Around two-thirds of the addict population is married. This figure is lowest in Tehran, where only half seem to be married. Even in the incarcerated group, the majority (51 %) was married. In fact, less than 10% of the addicts live alone; a spouse, parent or sibling is usually present. Employment is also the rule in this group. Unemployed drug abusers comprise only a fifth of the population.

Table 1. Brief profile of drug abusers in Iran

Feature

Available estimate

Mean age

33 years (± 10 years)

Mean age of beginning illicit drugs

22 years (± 7 years)

Sex

> 90% male

Marital status

> 50% currently married

Living alone

< 10%

Employment rate

~ 80% employed

History of incarceration

~ 40% total

20–25% because of drug use

Intravenous drug use

20–25% lifetime

10–15% recent months

According to the RSA, 27 % of the street addicts were unemployed, while unemployment was 24 % and 10 % in the treatment-seeking and incarcerated addicts, respectively. Interestingly, one report from Kermanshah, a western province with high addiction rates, claimed that only 3.7 % of 149 drug abusers residing under probation in a rehabilitation camp were unemployed before detainment. Pooled data from rehabilitation centers across the nation have shown that more than 85 % of the inmates were employed before admission. See Table 1 for a brief profile of drug abusers in Iran.2

Narcotics are the main drugs of abuse in Iran. In the RSA, opium was abused during the month before inquiry in 73 % of the respondents. Heroin ranked second with 39 % admitting use in the preceding month. The Iranian narcotic users also abuse a preparation of opium called Shireh. It is prepared by extracting the alkaloids from opium and condensing the concentration by means of evaporation. History of cannabis use in the preceding month was present in 13 % of the sample. Cocaine and stimulant use was negligible. On average, 62 % of the respondents were single drug users during the period. History of cigarette smoking and alcohol consumption was present in 94.4% and 63% of the cases, respectively. Mean age of first time cigarette smoking and alcohol consumption were similar (18.8 ± 5.67 years and 18.9 ± 4.15 years, respectively). Pooled data from referrals to the rehabilitation centers and outpatient clinics showed a similar pattern (Table 2).1-3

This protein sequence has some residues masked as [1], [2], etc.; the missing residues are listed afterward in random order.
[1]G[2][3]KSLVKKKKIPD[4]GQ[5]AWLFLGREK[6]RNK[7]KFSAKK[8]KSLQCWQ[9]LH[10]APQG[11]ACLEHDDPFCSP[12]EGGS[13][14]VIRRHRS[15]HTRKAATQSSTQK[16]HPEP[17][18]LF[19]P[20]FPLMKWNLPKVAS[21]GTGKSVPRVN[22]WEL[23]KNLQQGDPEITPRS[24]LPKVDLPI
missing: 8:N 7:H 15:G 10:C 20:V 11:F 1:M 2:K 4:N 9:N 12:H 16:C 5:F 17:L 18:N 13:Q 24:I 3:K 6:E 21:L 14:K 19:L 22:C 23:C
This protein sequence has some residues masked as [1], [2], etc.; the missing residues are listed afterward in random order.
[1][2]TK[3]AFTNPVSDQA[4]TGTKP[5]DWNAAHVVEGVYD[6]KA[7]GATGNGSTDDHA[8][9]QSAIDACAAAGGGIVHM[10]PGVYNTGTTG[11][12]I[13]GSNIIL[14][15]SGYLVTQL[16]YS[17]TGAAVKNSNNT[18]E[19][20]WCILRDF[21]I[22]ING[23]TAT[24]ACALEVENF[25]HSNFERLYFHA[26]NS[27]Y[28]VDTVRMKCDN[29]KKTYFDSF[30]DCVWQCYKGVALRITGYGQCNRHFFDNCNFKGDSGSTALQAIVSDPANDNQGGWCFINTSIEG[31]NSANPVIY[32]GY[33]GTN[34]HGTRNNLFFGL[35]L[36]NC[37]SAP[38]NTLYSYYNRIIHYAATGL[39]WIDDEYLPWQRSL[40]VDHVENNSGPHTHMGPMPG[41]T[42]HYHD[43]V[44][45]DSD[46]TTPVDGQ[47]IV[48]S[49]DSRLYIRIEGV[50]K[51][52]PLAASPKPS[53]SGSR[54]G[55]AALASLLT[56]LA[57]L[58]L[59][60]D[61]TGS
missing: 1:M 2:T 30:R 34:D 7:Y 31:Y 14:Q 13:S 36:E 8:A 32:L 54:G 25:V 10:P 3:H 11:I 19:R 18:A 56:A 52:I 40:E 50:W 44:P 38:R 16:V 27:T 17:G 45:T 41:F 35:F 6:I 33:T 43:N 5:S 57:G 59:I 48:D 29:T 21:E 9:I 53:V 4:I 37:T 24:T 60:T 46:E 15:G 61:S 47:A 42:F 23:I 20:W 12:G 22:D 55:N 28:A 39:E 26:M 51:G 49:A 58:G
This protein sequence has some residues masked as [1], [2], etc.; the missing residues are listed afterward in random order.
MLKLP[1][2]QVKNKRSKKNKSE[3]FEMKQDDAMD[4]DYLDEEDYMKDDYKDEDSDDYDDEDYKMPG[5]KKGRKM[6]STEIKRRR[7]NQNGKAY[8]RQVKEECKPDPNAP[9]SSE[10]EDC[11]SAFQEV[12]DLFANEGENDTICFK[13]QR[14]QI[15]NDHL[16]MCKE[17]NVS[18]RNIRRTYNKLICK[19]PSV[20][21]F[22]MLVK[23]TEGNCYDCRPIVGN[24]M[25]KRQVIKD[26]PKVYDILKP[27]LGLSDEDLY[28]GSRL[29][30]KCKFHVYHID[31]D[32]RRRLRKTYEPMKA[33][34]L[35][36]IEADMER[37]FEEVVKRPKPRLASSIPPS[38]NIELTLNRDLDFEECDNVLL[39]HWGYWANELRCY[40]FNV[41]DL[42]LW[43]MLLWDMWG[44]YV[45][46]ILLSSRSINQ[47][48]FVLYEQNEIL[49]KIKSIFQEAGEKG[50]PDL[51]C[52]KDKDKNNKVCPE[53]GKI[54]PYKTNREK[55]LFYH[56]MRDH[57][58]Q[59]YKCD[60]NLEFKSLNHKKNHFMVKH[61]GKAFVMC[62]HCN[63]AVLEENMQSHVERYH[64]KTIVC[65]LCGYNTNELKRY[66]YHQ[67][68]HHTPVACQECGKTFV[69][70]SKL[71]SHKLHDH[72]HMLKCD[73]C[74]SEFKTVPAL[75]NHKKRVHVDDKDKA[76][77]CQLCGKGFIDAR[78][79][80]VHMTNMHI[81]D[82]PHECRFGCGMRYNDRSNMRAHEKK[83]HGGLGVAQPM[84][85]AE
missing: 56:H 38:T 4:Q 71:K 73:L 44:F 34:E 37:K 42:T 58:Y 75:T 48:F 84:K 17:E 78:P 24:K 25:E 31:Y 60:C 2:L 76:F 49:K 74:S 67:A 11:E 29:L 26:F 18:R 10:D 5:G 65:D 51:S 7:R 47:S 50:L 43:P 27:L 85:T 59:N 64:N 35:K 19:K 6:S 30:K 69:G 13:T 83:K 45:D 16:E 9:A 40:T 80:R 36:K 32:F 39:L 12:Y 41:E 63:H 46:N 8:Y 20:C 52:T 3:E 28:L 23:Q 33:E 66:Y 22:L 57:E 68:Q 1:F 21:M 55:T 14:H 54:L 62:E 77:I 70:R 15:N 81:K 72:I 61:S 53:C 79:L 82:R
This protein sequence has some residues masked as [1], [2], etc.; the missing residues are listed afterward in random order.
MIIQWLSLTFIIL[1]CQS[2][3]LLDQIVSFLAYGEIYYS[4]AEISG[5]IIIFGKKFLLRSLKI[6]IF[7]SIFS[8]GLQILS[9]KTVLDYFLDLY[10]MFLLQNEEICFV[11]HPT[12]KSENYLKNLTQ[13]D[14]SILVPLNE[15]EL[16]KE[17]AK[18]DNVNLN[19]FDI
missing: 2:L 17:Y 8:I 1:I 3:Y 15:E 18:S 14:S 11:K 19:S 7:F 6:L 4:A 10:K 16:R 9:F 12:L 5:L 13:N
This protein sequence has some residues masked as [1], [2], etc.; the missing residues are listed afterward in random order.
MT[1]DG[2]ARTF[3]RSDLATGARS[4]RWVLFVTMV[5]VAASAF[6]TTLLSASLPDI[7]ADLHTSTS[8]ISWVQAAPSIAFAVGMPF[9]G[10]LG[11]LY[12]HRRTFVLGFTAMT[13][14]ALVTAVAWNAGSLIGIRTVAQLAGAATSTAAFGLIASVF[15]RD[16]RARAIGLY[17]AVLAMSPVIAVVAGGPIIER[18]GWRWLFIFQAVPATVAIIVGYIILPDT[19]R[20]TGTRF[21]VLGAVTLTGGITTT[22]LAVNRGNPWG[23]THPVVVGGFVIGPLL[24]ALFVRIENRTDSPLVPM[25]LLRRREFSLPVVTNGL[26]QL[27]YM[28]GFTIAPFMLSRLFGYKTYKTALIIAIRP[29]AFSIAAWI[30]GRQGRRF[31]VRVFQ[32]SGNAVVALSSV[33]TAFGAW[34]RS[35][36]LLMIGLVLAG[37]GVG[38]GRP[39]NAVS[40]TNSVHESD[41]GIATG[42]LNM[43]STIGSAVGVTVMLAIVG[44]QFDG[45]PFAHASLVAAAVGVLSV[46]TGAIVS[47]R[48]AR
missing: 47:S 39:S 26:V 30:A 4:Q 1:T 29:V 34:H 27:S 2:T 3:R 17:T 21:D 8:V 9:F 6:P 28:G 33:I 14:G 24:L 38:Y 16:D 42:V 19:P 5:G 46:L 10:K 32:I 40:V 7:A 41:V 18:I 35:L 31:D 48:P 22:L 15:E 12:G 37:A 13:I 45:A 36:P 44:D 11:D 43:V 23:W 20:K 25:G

Opium and shireh are smoked or ingested and, in rare instances, injected, while heroin is sniffed, smoked or injected. Around 20–25 % of Iranian drug abusers admit having injected at least once in their lifetime.

About 46.6 % of drug abusers claim to have at least one first-degree relative, most likely the father, abusing drugs. In one quarter of the cases there is more than one family member abusing drugs.

Data from various sources show that the mean age of drug users is around 33 years (± 10 yr). Pooled data from different provinces also show that the mean age of first illicit drug use is 22.2 (± 7.1) years of age. In these groups, in 59 % of the cases opium is the first illicit drug used, while cannabis is the first drug in 31.1% of the cases. Onset of drug abuse with heroin is rare and is seen in only 5.6 % of the cases.1–3

Intravenous drug use in Iran

As stated earlier, a quarter of Iranian narcotic abusers have a history of intravenous (IV) injection of opioids, mainly heroin. Appearance of heroin injection dates back to 1960s. A study performed on 318 narcotic abusers with a lifetime history of IV drug abuse has shown that the average Iranian IV drug user (IDU) is 31.4 (± 8.7) years of age, significantly 2 years younger than non-IDU, has started drug use around 3.5 years before non-IDUs (19.6 yr vs 23.1 yr) and started injecting while 26.2 (±6.7) years old. Thus, injection of illicit drugs begins on average 7 years after its non-IV consumption. While the male-to-female ratio for non-IDU is 12:1, it is 31.3:1 for IDUs. More than half of the IDUs are single.2, 4 IDUs were more likely to be unemployed (32.8% vs 15.3%, p < 0.001), own a house (16.1% vs 29.9%, p< 0.001) and live with family members (88.9% vs. 94.2%, p < 0.001) in comparison to non-IDUs. Interestingly, the illiteracy rate was significantly lower (7.1%) in this group than in the non-IDU group (13.9%, p < 0.001). Table 3 offers a brief comparison of IDUs and non-IUDs in Iran.